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Today’s modern vehicle is known for its ability to hum quietly along, so when a new noise starts, you’ll probably notice this right away. However, you may not know what it means. Discover what these seven distinct noises could mean to your vehicle’s health.

Download full PDF info graphic here.

The post What Noise is My Car Making and What Does it Mean? appeared first on Mighty Auto Parts.

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Running out of candy on Halloween night is a scary thought! However, do you know what is even spookier? Neglecting to prioritize proper car maintenance throughout the fall months. Heading into winter, it’s of ghastly importance to be proactive in preparing your car’s battery, brakes, headlights, tires, and windshield wipers for the sometimes-frightening harsh weather ahead. So here are some tips to avoid problems in these five parts of your car.

  1. Battery: On All Hallow’s Eve, it’s important to prepare for an encounter with the undead. Make sure your battery is charged (and fully alive!) to make a quick getaway. Check and charge your battery this fall at a service center near you.
  2. Brakes: With all those little fairies and ninjas on the road, safe braking is crucial. Also, sliding into the winter months should not mean sliding on icy roads. Have those brakes checked out now—before the trick-or-treaters and winter storms arrive.
  3. Headlights: What happens when the crypt keeper jumps out in front of your car on a dark and treacherous evening? With your newly serviced brakes, you can come to a quick stop—if you see him! Don’t forget to test those headlights regularly, replace bulbs if needed, and give those lamps a thorough cleaning. Nothing ruins a holiday like running into ghouls unprepared.
  4. Tires: The streets just ooze fun and playfulness this time of year, so make sure your tires have a great grip during all your travels. Perform a weekly visual inspection to check for wear and damage and check the tire pressure bi-weekly. If your tread depth is low or cords are showing, you could be in danger on the roads, and that can be truly terrifying.
  5. Windshield Wipers: Part of the fun of Halloween is never knowing what kind of superhero or princess will show up at your doorstep. What’s not so fun is unpredictable winter weather and how it affects visibility during your commutes. Fall is a great time to replace your wiper blades, and don’t forget to refill your wiper reservoir with fluid to keep your windshield clean and clear.

This Halloween Mighty Auto Parts can help you be fully armed and ready to fight those creepy creatures and the upcoming challenges of winter weather. Follow these tips if you want to be ghoulish and not foolish this Halloween and into the months ahead.

Learn more here about the automotive treats instead of tricks offered by Mighty Auto Parts!

The post Don’t Let Car Maintenance Terrify You this Halloween appeared first on Mighty Auto Parts.

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With the inevitable shorter days coming with the changing seasons, you’ll be depending more on your headlights. That means they need to be working properly; so it’s time to focus on headlight maintenance. You may find you need to clean or replace your headlights if they aren’t working optimally to ensure you can see the road at all times while driving at night.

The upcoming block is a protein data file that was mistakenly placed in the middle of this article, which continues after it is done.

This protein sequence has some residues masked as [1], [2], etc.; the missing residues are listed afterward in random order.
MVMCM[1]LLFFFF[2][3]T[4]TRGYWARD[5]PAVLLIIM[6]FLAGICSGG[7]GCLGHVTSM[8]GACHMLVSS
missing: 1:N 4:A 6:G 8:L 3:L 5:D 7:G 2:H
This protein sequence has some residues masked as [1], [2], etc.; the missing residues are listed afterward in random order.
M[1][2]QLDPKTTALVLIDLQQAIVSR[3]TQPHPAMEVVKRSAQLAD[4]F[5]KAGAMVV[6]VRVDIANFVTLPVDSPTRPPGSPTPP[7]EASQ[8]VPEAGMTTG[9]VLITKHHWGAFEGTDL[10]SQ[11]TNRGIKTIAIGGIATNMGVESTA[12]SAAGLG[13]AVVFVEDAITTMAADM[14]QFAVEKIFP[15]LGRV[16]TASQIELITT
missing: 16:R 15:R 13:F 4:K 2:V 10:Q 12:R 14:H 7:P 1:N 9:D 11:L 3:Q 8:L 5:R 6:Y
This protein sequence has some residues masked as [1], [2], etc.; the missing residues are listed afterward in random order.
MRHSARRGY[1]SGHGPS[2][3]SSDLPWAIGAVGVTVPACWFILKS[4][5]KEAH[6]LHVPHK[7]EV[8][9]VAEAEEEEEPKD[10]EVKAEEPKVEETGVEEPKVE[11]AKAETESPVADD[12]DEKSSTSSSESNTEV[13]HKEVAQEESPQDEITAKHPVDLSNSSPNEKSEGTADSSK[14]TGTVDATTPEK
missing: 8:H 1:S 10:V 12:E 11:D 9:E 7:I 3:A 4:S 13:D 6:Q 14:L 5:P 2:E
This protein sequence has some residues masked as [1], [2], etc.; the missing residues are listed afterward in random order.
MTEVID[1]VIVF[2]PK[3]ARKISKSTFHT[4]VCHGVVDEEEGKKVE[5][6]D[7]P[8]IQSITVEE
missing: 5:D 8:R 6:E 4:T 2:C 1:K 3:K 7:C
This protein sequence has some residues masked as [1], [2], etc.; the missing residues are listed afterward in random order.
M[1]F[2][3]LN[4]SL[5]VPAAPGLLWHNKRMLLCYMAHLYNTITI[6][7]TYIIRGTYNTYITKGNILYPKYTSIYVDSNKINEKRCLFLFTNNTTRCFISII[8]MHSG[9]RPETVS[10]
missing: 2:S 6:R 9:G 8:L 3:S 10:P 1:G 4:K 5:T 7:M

Dark Driving—Headlights Are a Critical Resource

Once Daylight Savings ends, you’ll probably find yourself driving to and from work in the twilight. It’s at this point your dependence on your headlights hit a high. Not only do headlights allow you to navigate in the dark, but they also ensure that other drivers see you.

While many of the latest models have automatic lights that sense when they need to be on, that doesn’t mean you shouldn’t still maintain and check them. Here’s how you can check your headlight operation. Get to a place that is closed in like a garage or parking deck. Look for a reflection or other indicator of proper exterior illumination. It’s a good time to check your turn signals, too. This check will allow you to determine if any lights need to be replaced if there’s no light or need to be cleaned if they are too faint.

Cold Seasons Equal More Grime

Driving conditions in the fall and winter are different than warmer months, especially if you live in an area with lots of snow and ice. This grime accumulates on your car’s exterior, necessitating the need to clean your headlights more regularly. Add this to your regular checklist of pre-winter maintenance.

Keep Yourself and Others Safe

Properly running headlights are also key to safety on the road. There’s the ability for you to see more clearly as you are driving, including spotting pedestrians. Your lights are also beacons to other cars behind you, in front of you, or passing you going the other way. If your lights aren’t working correctly, your risk for an accident could increase. Headlight maintenance could be the difference between a normal drive home and a collision.

Car Headlight Performance Levels: What’s Right for You?

As a driver, it’s important to know that there are a variety of choices to suit your car’s needs. For example, there are headlights that deliver greater brightness for road visibility or whiter light to assist with contrast, helping drivers identify objects on the road or beside it. If you choose to replace your car’s headlights, review all your options and consider what you need most as a night driver.

Replace Before Burnouts During Your Pre-Winter Check-Up

A burned-out headlight is a safety hazard—it could also land you a ticket from law enforcement. With only one headlight, you’ll have half the visibility you need. If you aren’t sure the last time your headlights were replaced, or if you have never had them replaced, then go ahead and take the opportunity to do so during your pre-winter check-up.

Ready to Replace Your Headlights?

For more information on maintaining safety for your headlights, ask an auto technician professional for tips and tricks to keep them at their brightest. For the automotive professional, Mighty offers a Headlight Restoration Kit. To learn more about this kit contact your local Mighty distributor or click here to learn more about Mighty Auto Parts products and services.

The post Changing Seasons Signal Time to Check the Health of Your Vehicle’s Headlights appeared first on Mighty Auto Parts.